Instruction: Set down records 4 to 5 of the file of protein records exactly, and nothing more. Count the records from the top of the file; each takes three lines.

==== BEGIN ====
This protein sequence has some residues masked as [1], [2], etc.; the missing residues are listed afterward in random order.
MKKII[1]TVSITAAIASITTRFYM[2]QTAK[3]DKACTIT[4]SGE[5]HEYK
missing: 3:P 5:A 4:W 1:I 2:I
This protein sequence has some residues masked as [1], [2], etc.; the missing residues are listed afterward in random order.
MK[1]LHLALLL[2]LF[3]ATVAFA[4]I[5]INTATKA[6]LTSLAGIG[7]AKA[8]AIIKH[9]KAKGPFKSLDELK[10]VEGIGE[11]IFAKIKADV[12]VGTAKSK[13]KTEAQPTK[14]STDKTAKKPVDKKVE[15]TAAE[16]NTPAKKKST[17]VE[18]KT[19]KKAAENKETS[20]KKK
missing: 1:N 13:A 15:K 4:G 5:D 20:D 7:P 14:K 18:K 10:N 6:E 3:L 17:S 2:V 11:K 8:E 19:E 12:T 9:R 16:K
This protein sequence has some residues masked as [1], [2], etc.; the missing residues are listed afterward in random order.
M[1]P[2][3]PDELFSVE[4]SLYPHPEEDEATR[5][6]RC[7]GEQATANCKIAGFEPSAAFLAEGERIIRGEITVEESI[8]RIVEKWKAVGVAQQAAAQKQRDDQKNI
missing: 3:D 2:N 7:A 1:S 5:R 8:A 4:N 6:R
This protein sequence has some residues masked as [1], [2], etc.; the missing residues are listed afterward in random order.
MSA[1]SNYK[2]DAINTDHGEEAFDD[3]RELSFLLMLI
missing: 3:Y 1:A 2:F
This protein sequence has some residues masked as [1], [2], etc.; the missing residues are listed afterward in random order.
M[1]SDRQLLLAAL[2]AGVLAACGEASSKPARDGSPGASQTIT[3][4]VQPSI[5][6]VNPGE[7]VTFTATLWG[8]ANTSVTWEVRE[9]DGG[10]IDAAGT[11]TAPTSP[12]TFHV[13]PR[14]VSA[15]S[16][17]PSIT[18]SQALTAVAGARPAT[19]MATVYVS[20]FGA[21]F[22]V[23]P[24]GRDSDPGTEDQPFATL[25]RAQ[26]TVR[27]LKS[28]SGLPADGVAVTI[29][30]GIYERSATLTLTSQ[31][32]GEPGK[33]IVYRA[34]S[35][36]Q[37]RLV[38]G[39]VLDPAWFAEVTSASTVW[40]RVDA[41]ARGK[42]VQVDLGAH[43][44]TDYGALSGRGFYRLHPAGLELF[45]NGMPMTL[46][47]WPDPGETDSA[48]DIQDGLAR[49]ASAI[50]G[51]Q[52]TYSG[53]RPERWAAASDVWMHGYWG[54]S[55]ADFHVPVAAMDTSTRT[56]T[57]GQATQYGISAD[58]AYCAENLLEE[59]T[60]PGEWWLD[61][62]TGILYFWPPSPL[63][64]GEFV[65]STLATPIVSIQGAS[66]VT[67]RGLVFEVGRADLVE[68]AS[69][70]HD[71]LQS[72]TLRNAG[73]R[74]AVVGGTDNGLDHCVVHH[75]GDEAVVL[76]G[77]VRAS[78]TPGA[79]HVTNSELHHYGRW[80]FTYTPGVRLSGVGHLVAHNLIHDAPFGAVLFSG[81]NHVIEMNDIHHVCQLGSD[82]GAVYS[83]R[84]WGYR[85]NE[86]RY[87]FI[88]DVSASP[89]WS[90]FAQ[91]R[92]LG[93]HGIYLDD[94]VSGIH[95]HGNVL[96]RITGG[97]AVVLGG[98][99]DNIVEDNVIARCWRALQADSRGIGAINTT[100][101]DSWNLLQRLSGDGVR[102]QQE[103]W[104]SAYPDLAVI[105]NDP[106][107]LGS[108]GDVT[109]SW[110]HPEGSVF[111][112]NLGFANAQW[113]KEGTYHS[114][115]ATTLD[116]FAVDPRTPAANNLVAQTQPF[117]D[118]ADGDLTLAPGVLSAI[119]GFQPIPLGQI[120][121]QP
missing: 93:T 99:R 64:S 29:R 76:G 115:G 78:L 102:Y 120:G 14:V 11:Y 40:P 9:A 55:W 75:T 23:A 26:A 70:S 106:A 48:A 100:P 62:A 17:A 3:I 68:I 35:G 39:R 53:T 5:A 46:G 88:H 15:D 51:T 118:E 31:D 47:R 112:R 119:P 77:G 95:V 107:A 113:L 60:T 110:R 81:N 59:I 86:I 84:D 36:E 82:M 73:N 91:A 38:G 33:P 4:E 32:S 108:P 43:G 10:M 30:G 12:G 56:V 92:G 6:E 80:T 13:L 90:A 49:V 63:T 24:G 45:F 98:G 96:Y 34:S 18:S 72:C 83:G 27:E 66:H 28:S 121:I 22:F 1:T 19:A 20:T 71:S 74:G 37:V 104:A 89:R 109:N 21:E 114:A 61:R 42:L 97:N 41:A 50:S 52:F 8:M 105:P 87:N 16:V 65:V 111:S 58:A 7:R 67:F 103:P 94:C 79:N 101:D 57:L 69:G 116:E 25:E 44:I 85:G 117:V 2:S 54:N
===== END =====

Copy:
This protein sequence has some residues masked as [1], [2], etc.; the missing residues are listed afterward in random order.
MSA[1]SNYK[2]DAINTDHGEEAFDD[3]RELSFLLMLI
missing: 3:Y 1:A 2:F
This protein sequence has some residues masked as [1], [2], etc.; the missing residues are listed afterward in random order.
M[1]SDRQLLLAAL[2]AGVLAACGEASSKPARDGSPGASQTIT[3][4]VQPSI[5][6]VNPGE[7]VTFTATLWG[8]ANTSVTWEVRE[9]DGG[10]IDAAGT[11]TAPTSP[12]TFHV[13]PR[14]VSA[15]S[16][17]PSIT[18]SQALTAVAGARPAT[19]MATVYVS[20]FGA[21]F[22]V[23]P[24]GRDSDPGTEDQPFATL[25]RAQ[26]TVR[27]LKS[28]SGLPADGVAVTI[29][30]GIYERSATLTLTSQ[31][32]GEPGK[33]IVYRA[34]S[35][36]Q[37]RLV[38]G[39]VLDPAWFAEVTSASTVW[40]RVDA[41]ARGK[42]VQVDLGAH[43][44]TDYGALSGRGFYRLHPAGLELF[45]NGMPMTL[46][47]WPDPGETDSA[48]DIQDGLAR[49]ASAI[50]G[51]Q[52]TYSG[53]RPERWAAASDVWMHGYWG[54]S[55]ADFHVPVAAMDTSTRT[56]T[57]GQATQYGISAD[58]AYCAENLLEE[59]T[60]PGEWWLD[61][62]TGILYFWPPSPL[63][64]GEFV[65]STLATPIVSIQGAS[66]VT[67]RGLVFEVGRADLVE[68]AS[69][70]HD[71]LQS[72]TLRNAG[73]R[74]AVVGGTDNGLDHCVVHH[75]GDEAVVL[76]G[77]VRAS[78]TPGA[79]HVTNSELHHYGRW[80]FTYTPGVRLSGVGHLVAHNLIHDAPFGAVLFSG[81]NHVIEMNDIHHVCQLGSD[82]GAVYS[83]R[84]WGYR[85]NE[86]RY[87]FI[88]DVSASP[89]WS[90]FAQ[91]R[92]LG[93]HGIYLDD[94]VSGIH[95]HGNVL[96]RITGG[97]AVVLGG[98][99]DNIVEDNVIARCWRALQADSRGIGAINTT[100][101]DSWNLLQRLSGDGVR[102]QQE[103]W[104]SAYPDLAVI[105]NDP[106][107]LGS[108]GDVT[109]SW[110]HPEGSVF[111][112]NLGFANAQW[113]KEGTYHS[114][115]ATTLD[116]FAVDPRTPAANNLVAQTQPF[117]D[118]ADGDLTLAPGVLSAI[119]GFQPIPLGQI[120][121]QP
missing: 93:T 99:R 64:S 29:R 76:G 115:G 78:L 102:Y 120:G 14:V 11:Y 40:P 9:A 55:W 75:T 23:A 26:A 70:S 106:A 48:A 100:P 62:A 17:A 3:I 68:I 35:G 39:R 53:T 5:A 46:G 88:H 15:D 51:T 118:E 31:D 47:R 112:R 119:P 77:G 95:V 107:A 113:L 60:T 110:R 81:N 59:I 86:I 84:D 36:E 82:M 73:N 91:A 38:G 33:P 4:E 32:S 108:P 43:G 10:M 30:G 12:G 56:V 92:G 6:E 80:T 13:L 90:A 49:V 63:T 24:G 45:F 98:G 96:Y 34:S 18:S 72:C 83:G 27:E 66:H 28:S 121:I 22:F 1:T 19:A 20:T 71:S 74:G 37:V 104:A 89:R 109:N 21:E 114:A 61:R 42:L 97:N 41:A 50:S 52:F 8:M 105:P 87:N 16:V 65:V 111:S 58:A 7:R 67:F 103:P 94:C 79:N 101:D 57:L 69:G 116:E 25:E 44:I 85:G 117:V 2:S 54:N